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Thermal Management: Why It Should Be High on Your Circuit Protection Agenda

06-06-2019

In my previous column, Jade Bridges highlighted a few cautionary notes on the pain points associated with thermal management products, particularly the choices that you will be confronted with, such as which material or product type (i.e., pad or paste) is best suited to your application. In this column, she will underline the importance of getting it right, and touch on the consequences if you don’t.

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Sensible Design: Five Tips to Further Improve Resin Encapsulant Performance

05-16-2019

There are a number of different factors that influence the protection afforded by potting compounds. The act of encapsulating a component or PCB means that it is surrounded by a layer of resin, which completely seals a component or an entire PCB from the environment in which it operates. When mixed, a two-part resin starts a chemical reaction, which results in the resin becoming fully polymerised to provide a homogenous layer.

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Sensible Design: Important Considerations for Conformal Coating Selection and Performance

04-25-2019

Having covered the subject of conformal coatings in depth over the past few months, now is an appropriate time to review some of the key pointers I have tried to share in my various columns. I present some of my thoughts on the essentials in this five-point guide.

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Sensible Design: Thermal Management Materials—Golden Rules for Product Selection

03-28-2019

Selecting the right type of thermal management method that will suit a particular electronic assembly and its predicted operating conditions is far from easy. There are a number of stages in the selection process that you should consider taking before you decide upon a particular material or material format, whether paste or pad. In this column on achieving effective thermal management of electronic assemblies, I will revisit our trusted question-and-answer format to bring you some essential pointers, beginning with a few cautionary notes on pain points—the occasional pangs of agony you will have to face during the decision-making process.

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Sensible Design: Getting the Best Performance from Encapsulation Resins

03-07-2019

When I last broached the subject of potting and encapsulation resins, I went into some depth on the subject, explaining their chemistries and physical properties, how they behave when being mixed, applied and cured. For this column, I’m going to return to our tried-and-trusted Q&A format to offer four commonly asked questions about resins and their application, together with my responses, which I hope will help you achieve the best outcomes for all your potting and encapsulation jobs. So, setting material choice aside for the moment, let’s start with a key aspect of potting: getting the resin in place.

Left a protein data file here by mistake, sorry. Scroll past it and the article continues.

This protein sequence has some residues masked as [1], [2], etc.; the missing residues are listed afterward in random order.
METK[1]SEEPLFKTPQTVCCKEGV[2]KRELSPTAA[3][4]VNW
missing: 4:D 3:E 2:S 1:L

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2018

Sensible Design: Top Tips for Successful Potting

12-19-2018

For effective potting, ideally, the layout of the circuit components should be such that the material can flow smoothly around them without too much turbulence. When possible, it is always good practice to space components in a regular pattern. Irregular spacing—particularly bunching of components in discrete areas of the PCB—causes the formation of eddies in the resin as it is poured, which can lead to voids and air entrapment, which compromise the thermal performance of the resin.

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Do's and Don'ts of Thermal Management Materials

10-18-2018

Selecting a thermal management material that is broadly applicable to a particular electronic assembly and its predicted operating conditions is a good starting point; however, as with many of these things, the devil is very much in the details! Find out the key considerations in choosing your materials.

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Conformal Coatings: An Evolving Science

09-26-2018

One of the trends impacting the electronics assembly industry is the continuing miniaturization of electronics products. This article sheds more light on coating problems posed by this trend, as well as provide key considerations when it comes to coating properties, selections, and applications. Read on to find answers to five of the best coating-related questions that frequently arise during preliminary consultations.

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Thermal Management Materials: Easing the Decision-Making Process

08-02-2018

There are many different types of thermally conductive materials, and choosing between them will be dictated by production requirements and application design, as well as critical performance factors that must be achieved.

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Protecting PCBs from Harsh, Challenging Environments

07-03-2018

Think very carefully about the sort of environment your PCB is likely to encounter. It is easy to over-engineer a product so that it will survive the very worst of conditions, but worst conditions may only be fleeting or transient. Therefore, a resin solution with a lower temperature performance specification will often cope. Take temperature extremes, for example. Your application may experience occasional temperature spikes of up to 180°C, which you might feel deserves treatment with a special resin.